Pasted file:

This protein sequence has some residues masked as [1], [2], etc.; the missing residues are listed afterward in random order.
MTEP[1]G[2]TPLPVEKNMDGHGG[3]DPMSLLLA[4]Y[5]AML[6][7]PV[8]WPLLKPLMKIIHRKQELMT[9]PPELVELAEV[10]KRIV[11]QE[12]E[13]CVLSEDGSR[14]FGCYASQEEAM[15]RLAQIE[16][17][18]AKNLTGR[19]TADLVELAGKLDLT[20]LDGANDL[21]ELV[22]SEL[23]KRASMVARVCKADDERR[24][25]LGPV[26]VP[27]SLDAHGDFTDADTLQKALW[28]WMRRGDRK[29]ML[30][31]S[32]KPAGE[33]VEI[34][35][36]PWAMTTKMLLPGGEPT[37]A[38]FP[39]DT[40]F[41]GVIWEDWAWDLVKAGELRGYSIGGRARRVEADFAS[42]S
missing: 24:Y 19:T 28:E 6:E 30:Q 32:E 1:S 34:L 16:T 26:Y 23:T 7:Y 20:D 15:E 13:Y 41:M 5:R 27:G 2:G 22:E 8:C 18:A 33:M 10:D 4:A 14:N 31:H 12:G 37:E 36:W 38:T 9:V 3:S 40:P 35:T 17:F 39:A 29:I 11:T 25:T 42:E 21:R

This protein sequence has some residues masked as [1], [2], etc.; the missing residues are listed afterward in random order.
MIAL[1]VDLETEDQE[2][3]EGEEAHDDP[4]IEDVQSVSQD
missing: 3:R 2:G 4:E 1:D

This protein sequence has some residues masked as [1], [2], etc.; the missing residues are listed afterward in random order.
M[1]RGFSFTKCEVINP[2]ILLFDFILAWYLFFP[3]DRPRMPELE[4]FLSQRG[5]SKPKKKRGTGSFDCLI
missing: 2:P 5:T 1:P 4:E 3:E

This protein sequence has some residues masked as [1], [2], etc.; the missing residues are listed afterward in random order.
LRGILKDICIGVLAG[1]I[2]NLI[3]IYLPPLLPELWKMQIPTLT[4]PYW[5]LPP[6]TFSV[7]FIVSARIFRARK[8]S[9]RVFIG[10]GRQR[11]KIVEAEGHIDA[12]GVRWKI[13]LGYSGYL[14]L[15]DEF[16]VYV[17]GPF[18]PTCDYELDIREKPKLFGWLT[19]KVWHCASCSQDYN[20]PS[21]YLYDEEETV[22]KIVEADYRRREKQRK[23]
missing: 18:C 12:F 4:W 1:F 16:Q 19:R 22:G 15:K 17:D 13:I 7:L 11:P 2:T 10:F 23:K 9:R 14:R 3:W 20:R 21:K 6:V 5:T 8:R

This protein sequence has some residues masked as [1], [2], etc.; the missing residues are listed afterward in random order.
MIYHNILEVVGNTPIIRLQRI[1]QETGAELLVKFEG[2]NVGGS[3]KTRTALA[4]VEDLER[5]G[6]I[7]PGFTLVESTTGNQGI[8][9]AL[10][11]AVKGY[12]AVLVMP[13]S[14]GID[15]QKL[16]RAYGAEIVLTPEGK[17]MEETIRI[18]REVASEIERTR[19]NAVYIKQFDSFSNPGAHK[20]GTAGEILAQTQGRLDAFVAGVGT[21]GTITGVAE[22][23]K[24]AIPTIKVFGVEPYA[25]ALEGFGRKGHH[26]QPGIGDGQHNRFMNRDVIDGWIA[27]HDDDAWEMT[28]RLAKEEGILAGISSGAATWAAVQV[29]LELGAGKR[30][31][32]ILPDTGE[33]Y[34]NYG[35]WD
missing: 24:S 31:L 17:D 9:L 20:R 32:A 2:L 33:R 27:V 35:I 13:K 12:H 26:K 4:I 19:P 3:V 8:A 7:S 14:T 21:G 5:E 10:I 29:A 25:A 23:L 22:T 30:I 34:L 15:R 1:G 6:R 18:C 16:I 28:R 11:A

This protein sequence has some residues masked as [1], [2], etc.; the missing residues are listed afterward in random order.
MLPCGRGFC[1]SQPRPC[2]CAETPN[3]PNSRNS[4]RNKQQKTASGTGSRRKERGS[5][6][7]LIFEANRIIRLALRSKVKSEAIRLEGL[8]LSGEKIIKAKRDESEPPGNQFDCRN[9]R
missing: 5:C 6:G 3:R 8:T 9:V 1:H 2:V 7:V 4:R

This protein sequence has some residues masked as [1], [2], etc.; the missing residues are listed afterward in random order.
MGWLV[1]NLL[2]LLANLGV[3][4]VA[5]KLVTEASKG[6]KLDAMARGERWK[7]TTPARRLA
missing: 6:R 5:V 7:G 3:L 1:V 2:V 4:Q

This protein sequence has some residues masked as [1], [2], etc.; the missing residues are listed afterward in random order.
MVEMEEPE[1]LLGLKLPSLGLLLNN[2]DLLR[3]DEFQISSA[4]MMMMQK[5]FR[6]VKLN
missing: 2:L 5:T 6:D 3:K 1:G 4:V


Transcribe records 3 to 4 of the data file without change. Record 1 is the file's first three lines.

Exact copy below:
This protein sequence has some residues masked as [1], [2], etc.; the missing residues are listed afterward in random order.
M[1]RGFSFTKCEVINP[2]ILLFDFILAWYLFFP[3]DRPRMPELE[4]FLSQRG[5]SKPKKKRGTGSFDCLI
missing: 2:P 5:T 1:P 4:E 3:E

This protein sequence has some residues masked as [1], [2], etc.; the missing residues are listed afterward in random order.
LRGILKDICIGVLAG[1]I[2]NLI[3]IYLPPLLPELWKMQIPTLT[4]PYW[5]LPP[6]TFSV[7]FIVSARIFRARK[8]S[9]RVFIG[10]GRQR[11]KIVEAEGHIDA[12]GVRWKI[13]LGYSGYL[14]L[15]DEF[16]VYV[17]GPF[18]PTCDYELDIREKPKLFGWLT[19]KVWHCASCSQDYN[20]PS[21]YLYDEEETV[22]KIVEADYRRREKQRK[23]
missing: 18:C 12:F 4:W 1:F 16:Q 19:R 22:G 15:K 17:D 13:I 7:L 11:P 2:T 10:F 23:K 9:R 14:R 3:W 20:R 21:K 6:V 5:T 8:R